On Saturday, the day before Veterans Day, veterans in attendance at the inaugural “A Day for Heroes” event at the West Los Angeles Veterans Affairs campus were given the red carpet treatment. Literally.
“Every veteran is a celebrity today and will walk the red carpet (leading into the Wadsworth Theatre for the program featuring America in concert),” said Tim Byk, president of the Greater Los Angeles Fisher House Foundation who joined hands with VA Greater Los Angeles Healthcare System to create this free barbecue and concert to honor the veterans.
The Fisher House Foundation is the brainchild of Zachary and Elizabeth Fisher, who in 1990 recognized a need for military families to stay together while loved ones received long-term care and treatment at VA military hospitals. The West LA Fisher House, a “comfort” home, opened its doors in 2009 and is located across the street behind the VA Hospital on Wilshire Blvd.
The 16,800 square foot, 21-suite facility presents an elegant dining room, inviting living room and library, cozy family room, laundry facility, state-of-the-art kitchen, exterior patios and manicured landscape. Each suite has a private bath, internet access, computer, TV, and queen-sized or double beds with 450 thread count linens to keep guests comfortable.
It’s one of 57 free home-like lodging facilities which have saved families from the expense of seeking out their own accommodations. It was said that one family member had to sleep in their car because they couldn’t afford lodging.
Annually, the Fisher House program serves more than 17,000 families and have made available nearly four million days of lodging to family members with a total savings of $191,000,000 since the program originated.
The Fisher homes are operated by the Department of Veteran Affairs in a public-private partnership. Fisher House Foundation uses donations to reimburse the individual Fisher Houses operated by the Army, Navy, and Air Force.
The event kicked-off with a hamburger and hot dog barbecue on the great lawn/rose garden where two warm-up bands entertained the veterans. Musicians in one of the bands were all former soldiers. Many volunteers gave their time and energy.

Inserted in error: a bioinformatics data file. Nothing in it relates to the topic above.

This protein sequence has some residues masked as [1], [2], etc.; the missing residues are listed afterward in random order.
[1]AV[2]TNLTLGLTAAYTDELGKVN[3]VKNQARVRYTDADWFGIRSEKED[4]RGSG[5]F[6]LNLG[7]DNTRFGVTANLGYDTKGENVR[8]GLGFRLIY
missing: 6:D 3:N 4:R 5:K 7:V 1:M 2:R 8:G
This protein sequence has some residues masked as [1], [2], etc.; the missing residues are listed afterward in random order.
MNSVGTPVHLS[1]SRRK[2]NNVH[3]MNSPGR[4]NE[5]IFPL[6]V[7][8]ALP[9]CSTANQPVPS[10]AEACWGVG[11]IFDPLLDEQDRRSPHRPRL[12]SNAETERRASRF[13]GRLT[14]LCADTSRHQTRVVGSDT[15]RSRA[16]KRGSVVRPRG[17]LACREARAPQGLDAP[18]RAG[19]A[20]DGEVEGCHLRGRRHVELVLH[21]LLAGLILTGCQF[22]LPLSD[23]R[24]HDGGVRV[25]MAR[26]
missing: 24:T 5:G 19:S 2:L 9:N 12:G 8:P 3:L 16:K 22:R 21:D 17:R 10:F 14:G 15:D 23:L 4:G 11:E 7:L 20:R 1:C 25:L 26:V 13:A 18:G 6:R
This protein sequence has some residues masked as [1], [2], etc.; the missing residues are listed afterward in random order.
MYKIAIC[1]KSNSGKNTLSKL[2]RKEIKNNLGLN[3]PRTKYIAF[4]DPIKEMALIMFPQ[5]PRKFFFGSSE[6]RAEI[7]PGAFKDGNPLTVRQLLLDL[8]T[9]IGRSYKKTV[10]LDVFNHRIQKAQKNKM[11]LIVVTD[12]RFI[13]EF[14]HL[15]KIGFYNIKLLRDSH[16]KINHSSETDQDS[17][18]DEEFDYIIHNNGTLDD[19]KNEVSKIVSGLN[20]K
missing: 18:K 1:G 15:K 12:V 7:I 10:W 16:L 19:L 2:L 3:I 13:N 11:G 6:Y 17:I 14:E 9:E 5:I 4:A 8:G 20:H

The party then moved over to the Wadsworth Theatre for the program and concert. After walking the red carpet, the veterans were greeted by master of ceremonies and famous actor Elliot Gould who played “Trapper John” in the film “M*A*S*H (1970).
The New Directions Color Guard presented the Colors, Mr. & Mrs. Terry Rehnert, Fisher House residents, said the Pledge of Allegiance, and Ms. Elaine DuPont (The Adventures of Ozzie & Harriet) sang the National Anthem before the veterans were then welcomed by VA Healthcare System/Department of Veterans Affairs director Donna Beiter and then Byk.
Gould then came back on stage to introduce the star musical attraction, “America,” who sang all their big hits, finishing with their legendary song “A Horse With No Name (1972)” as the encore.
“America” seemed to be an appropriate choice as the musical entertainment since front men Dewey Bunnell and Gerry Beckley were both military brats when they met and then formed the band (along with Dan Peek) at Central High School in Hartfordshire, London in the late ‘60’s. At the time, Beckley’s father was the commander at the U.S. Air Force Base at West Ruislip, near London.
Both performers spoke about this and made an instant connection with the veterans sitting in the audience.
Judging by the response of the veterans, I’m sure they will welcome this event next Veterans Day and many more to come in the future.